+ Biologic Behavior

  • Signalment: purebred male dogs of miniature breeds
  • Clinical signs: anorexia, lethargy, vomiting, and diarrhea
  • Hematology: anemia, hypoproteinemia, and mastocytemia are common
  • GI ulceration is a common finding
  • 100% metastatic rate with metastatic sites including regional lymph nodes (common), liver, spleen, heart, and lung


+ Clinical Signs

  • Anorexia, weight loss, intermittent vomiting, and diarrhea
  • Severe, persistent vomiting is occasionally observed if proximal small intestinal tumor causes obstruction


+ Physical Examination

  • Palpable abdominal mass and cachexia are common
  • Other findings include dehydration and abdominal pain

+ Laboratory Tests

  • Anemia and leukocytosis are common in dogs with non-lymphoid intestinal tumors

+ Abdominal Radiographs

  • Abdominal mass, obstruction, or persistent irregularity of bowel appearance are identified in 25% of small intestinal tumors and nearly 50% of non-lymphoid intestinal tumors
  • Abdominal mass is detected in 60% of canine mesenchymal small intestinal tumors

+ Contrast Radiography

  • Intestinal mass identified in 57% of dogs with non-lymphoid intestinal tumors
  • Contrast radiographs: mural lesions include luminal filling defect, intestinal wall thickening, mucosal ulceration, abnormal positioning of intestinal loops, and constricting annular lesions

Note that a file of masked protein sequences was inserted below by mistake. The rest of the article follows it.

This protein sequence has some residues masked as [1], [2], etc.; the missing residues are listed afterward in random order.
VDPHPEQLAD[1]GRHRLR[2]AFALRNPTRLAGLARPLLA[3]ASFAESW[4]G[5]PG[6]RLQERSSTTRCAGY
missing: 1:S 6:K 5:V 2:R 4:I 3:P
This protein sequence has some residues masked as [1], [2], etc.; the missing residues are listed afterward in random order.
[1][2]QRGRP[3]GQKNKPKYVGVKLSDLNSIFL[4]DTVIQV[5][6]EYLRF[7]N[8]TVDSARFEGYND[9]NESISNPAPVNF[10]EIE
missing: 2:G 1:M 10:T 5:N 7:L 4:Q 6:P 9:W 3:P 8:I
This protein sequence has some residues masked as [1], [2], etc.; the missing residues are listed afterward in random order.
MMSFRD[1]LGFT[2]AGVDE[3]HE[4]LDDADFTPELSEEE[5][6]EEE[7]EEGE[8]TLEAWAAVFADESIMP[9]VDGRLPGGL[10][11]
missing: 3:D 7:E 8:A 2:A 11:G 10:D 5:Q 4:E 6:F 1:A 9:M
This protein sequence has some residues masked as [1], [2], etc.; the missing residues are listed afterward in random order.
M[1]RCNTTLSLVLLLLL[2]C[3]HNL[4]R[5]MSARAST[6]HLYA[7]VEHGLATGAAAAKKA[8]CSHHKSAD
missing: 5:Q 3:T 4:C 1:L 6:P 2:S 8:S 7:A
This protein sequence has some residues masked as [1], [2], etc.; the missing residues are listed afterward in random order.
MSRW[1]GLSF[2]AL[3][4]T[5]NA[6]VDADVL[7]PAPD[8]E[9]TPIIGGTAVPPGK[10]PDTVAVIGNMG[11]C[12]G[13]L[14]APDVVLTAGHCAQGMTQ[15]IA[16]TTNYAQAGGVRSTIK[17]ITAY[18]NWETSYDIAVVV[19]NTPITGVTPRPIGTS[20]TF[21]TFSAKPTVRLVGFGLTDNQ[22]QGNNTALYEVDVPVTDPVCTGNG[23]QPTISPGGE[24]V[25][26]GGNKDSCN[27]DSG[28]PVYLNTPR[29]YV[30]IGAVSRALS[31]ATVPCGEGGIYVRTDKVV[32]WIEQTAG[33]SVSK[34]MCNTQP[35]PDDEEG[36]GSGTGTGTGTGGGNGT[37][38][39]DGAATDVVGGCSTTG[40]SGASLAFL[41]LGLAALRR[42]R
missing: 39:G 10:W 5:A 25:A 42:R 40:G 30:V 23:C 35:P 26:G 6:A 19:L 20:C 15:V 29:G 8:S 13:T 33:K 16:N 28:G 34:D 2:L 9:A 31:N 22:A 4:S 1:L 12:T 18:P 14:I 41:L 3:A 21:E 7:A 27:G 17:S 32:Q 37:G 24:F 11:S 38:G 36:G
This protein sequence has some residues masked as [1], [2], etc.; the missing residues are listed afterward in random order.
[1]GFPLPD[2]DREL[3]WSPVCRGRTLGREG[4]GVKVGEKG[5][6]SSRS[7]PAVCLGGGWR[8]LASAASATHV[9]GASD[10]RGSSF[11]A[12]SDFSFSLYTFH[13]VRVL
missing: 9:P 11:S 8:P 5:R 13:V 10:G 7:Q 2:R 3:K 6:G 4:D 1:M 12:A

+ Ultrasonography

  • Intestinal mass identified in 87% (13/15) dogs with non-lymphoid small intestinal tumors
  • Intestinal ADC are transmural, poorly echogenic, and associated with complete loss of wall layering, increased intestinal wall thickness (median 12 mm), luminal fluid accumulation proximal to the lesion (81%), and regional lymphadenopathy (57%)
  • Loss of wall layering is an excellent predictive factor for differentiating intestinal neoplasia from enteritis in dogs (99% v 12%) with intestinal tumors 50.9-times more likely to have loss of wall layering
  • Intestinal tumors also have significant increases intestinal wall thickness (15 mm v 6 mm) and are significantly less likely to have diffuse intestinal involvement (2% v 72%)

+ Exploratory Celiotomy

Definitive diagnosis with exploratory celiotomy and biopsy


+ Surgery

  • Debilitation and hypoproteinemia may complicate treatment
  • Exploratory celiotomy with resection and end-to-end anastomosis with 4-8 cm margins and serosal patching
  • Mesenteric and regional lymph nodes should be assessed ± aspirated

+ Chemotherapy

Chemotherapy is recommended for intestinal MCT

+ Prognosis

  • MST 16 days with 100% tumor-related mortality within 2 months of diagnosis
  • 100% metastatic rate